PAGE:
Feed prices creep downward

Although the latest USDA report has confirmed the tightness of supply for soya beans, corn and wheat, there has still been some positive news for livestock farmers in recent weeks.

At the time of writing, old-crop rapeseed prices had fallen back due to a lack of demand, trading at close to summer forward prices of about £185/t. As a result, the premium for spot prices has dropped from £30/t back in January to about £5/t.

Maize gluten and distillers’ feeds have also dropped by £6-8/t, whilst soya hulls have dipped further to about £157/t delivered. Liquid feeds continue to be one of the best buys for energy, and supplies of some moist feeds are at last improving. New availability of processed bread from May onwards at £130-133/t will provide a great value starch alternative compared to wheat at more than £200/t.

And there’s been increased interest in moist concentrate mixes as products such as brewers’ grains become available once again. Consider mixing with soya hulls and bread to create an 18% crude protein moist concentrate that’s up to 23% cheaper than a dry compound.

Turnout will also be starting to ease pressure on feed stocks. Not only is less feed needed if herds can make good use of grazing, but the high levels of rumen degradable protein (RDP) in spring grass mean significant cost savings can be made by switching from traditional proteins like rapeseed meal and soya bean meal (which contain relatively high levels of RDP) to dedicated rumen-bypass proteins. These feeds can provide the necessary digestible undegraded protein (DUP) to support high milk yields much more cost-effectively.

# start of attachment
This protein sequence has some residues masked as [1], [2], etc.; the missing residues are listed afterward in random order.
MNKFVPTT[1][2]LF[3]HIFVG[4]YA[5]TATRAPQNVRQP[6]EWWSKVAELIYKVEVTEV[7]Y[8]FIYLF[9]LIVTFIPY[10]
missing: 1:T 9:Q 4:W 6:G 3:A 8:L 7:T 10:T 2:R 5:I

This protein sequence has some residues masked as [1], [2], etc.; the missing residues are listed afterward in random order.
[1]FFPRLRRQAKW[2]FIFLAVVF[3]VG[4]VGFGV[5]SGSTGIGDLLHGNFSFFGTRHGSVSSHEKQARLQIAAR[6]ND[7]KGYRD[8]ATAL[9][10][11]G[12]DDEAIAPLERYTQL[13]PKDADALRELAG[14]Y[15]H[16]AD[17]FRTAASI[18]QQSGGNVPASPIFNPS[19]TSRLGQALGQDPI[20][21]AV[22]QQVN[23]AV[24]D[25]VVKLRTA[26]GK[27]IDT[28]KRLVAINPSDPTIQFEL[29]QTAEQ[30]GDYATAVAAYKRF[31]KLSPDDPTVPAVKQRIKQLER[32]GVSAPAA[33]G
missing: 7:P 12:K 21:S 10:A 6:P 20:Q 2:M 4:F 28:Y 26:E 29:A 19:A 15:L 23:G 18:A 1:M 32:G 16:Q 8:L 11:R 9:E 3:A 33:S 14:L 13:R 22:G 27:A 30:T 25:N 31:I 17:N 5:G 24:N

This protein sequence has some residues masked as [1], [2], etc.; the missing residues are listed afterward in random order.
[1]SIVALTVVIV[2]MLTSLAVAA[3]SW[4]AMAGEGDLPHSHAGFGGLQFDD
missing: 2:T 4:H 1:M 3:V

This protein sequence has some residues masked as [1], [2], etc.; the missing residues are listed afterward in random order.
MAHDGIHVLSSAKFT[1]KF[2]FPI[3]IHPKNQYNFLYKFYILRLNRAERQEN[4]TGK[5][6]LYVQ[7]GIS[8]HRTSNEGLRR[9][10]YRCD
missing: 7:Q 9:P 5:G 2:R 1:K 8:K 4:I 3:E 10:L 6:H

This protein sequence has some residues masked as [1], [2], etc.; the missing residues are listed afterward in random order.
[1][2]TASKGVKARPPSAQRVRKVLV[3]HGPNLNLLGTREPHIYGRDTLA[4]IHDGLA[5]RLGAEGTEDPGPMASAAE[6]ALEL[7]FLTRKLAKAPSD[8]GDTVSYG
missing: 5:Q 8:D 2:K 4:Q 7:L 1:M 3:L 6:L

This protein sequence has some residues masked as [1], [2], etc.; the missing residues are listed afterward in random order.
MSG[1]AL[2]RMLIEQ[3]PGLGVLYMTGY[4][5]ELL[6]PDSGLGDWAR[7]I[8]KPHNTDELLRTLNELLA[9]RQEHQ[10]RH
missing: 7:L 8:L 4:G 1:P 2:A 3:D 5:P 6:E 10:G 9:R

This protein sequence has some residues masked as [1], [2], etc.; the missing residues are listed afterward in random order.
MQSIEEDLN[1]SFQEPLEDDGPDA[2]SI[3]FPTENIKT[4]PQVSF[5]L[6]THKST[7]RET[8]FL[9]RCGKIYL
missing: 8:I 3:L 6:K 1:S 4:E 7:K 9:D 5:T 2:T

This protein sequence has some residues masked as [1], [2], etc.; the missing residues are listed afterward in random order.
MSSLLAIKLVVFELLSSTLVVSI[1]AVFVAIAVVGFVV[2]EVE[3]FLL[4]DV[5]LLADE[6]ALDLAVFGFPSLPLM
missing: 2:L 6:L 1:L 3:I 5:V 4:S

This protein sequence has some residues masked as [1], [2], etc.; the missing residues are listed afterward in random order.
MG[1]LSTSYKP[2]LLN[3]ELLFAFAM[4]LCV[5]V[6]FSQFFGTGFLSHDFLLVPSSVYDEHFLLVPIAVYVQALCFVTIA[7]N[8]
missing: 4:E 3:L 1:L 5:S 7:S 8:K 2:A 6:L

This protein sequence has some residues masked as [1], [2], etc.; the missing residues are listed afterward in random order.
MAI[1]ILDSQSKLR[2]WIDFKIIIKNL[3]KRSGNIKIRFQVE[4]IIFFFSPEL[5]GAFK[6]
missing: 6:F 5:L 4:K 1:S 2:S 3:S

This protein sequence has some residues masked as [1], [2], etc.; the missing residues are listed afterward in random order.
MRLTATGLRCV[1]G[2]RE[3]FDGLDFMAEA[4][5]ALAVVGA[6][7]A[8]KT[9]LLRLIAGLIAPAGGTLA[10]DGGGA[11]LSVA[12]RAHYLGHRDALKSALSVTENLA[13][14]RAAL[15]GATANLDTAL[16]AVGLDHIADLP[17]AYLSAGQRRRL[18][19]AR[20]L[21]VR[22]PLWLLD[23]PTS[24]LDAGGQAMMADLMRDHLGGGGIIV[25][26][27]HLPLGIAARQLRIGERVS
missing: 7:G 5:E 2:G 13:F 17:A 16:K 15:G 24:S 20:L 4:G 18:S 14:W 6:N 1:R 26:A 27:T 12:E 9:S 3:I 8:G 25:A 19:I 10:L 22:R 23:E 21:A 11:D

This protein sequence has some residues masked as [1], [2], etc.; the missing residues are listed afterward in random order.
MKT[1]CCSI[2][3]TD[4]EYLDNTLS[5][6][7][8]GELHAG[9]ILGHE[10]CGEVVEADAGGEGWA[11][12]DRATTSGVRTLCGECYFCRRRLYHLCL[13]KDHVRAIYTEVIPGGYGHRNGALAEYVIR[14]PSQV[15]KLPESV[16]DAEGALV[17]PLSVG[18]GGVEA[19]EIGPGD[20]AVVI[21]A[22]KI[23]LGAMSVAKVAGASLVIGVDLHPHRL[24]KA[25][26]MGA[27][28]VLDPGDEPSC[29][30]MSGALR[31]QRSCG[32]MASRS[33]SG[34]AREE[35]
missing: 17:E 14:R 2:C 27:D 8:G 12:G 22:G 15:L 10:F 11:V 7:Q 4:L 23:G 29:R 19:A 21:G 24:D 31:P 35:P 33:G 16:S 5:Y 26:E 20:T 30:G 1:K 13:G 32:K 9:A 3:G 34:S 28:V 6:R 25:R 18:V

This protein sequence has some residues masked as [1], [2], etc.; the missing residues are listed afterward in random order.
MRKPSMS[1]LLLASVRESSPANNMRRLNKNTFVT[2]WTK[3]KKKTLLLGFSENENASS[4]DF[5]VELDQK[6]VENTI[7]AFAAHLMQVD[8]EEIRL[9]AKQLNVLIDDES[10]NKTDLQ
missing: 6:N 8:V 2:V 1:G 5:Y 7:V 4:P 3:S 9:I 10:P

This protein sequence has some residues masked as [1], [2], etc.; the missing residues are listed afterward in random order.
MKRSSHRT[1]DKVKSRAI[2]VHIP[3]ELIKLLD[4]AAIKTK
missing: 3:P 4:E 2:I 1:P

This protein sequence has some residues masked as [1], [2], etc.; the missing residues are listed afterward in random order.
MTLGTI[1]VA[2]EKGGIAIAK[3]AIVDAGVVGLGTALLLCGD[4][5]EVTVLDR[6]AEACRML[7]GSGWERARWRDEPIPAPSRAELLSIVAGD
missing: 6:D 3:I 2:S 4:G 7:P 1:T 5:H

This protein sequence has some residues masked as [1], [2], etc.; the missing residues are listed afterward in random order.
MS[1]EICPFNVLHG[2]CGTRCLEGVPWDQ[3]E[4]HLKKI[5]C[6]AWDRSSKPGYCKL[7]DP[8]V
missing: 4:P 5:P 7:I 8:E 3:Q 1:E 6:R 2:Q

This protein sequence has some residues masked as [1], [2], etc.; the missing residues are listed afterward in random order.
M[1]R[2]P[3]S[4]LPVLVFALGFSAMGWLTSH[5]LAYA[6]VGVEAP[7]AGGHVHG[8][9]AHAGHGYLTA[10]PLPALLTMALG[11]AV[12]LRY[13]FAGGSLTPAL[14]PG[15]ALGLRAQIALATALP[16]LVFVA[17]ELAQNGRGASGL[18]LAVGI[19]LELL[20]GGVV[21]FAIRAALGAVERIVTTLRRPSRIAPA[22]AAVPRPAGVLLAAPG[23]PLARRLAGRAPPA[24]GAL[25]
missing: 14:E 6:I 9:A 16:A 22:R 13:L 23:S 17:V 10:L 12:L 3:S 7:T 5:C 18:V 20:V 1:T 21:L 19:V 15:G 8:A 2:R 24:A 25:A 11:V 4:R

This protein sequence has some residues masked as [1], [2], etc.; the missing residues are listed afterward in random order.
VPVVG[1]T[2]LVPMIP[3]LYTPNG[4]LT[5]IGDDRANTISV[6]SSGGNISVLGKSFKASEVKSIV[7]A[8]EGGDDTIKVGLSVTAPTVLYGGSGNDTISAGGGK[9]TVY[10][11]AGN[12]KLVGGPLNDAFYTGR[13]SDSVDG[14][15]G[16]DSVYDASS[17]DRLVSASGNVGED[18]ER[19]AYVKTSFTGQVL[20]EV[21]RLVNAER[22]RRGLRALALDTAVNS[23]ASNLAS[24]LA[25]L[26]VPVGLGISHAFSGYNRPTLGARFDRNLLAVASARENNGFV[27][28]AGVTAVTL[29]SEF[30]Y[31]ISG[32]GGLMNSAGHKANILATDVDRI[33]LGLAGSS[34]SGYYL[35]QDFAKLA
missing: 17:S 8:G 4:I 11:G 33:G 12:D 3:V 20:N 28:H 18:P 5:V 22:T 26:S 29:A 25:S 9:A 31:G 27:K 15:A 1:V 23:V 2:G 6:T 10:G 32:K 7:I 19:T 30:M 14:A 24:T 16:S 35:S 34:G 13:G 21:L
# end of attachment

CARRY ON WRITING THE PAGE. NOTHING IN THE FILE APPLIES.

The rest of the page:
For some, there has been slightly better news in terms of milk prices, so while feed demand in the UK is reported to be down as a result of current feed costs, more producers should now be looking to invest in feeding this summer to maximise income from extra marginal litres.

Expect demand to creep back as summer progresses and milk price increases begin to have an effect, and look to take advantage of any dips in feed markets as they arise.

There have also been rumours that China may not be importing quite as much soya bean meal as previously expected, although it’s a rumour that remains unsubstantiated at this time. Holding off on feed purchases in the hope that prices fall due to this reduction in demand is a high risk strategy, particularly in light of recent confirmation that the fundamentals of global supply and demand remain finely balanced.

It means that in addition to focusing on remaining summer feed requirements, farmers should also now be thinking about feed supplies for next winter. Soya bean meal, for example, is currently trading at a good discount for the winter, with prices in the high £280s/t worth securing for maybe 20-40% of what’s needed – if you need ten loads of protein through the winter, get two to three loads covered now.

The same is true for wheat, with forward contracts for November delivery currently about £170/t, compared to a May forward contract price of £213/t delivered, and growing concern over the need to import wheat to meet demand in August before new crop is available. Any disruption to wheat harvests around the world could quickly send winter prices back over £200/t, whilst the potential for prices to drop below £150/t for any length of time appears limited.

However, alternative feeds like maize meal and processed bread remain a better buy than cereals in most cases. For digestible fibre to feed alongside lush spring grass, some imported sugar beet feed is available, though soya hulls are better value, and distillers’ feeds contain a useful combination of both protein and high levels of digestible fibre energy.

Overall, the general feed buying advice remains the same, with no major downturn expected long term. So watch for dips in the market, be ready to respond quickly when opportunities do arise, and any discount of more than £5-10/t should be seen as well worth considering given the potential for prices to rise further.

Finally, palm production in Malaysia continues to be stronger than expected. This has caused the price of palm fatty acid distillate (PFAD) – a major ingredient in many rumen-protected fats – to fall back to levels last seen in October 2010, with a reduction in protected fat prices likely to be welcome news for many this spring.

Information supplied by KW Alternative Feeds, supplier of a range of feeds for UK farmers. Further information here



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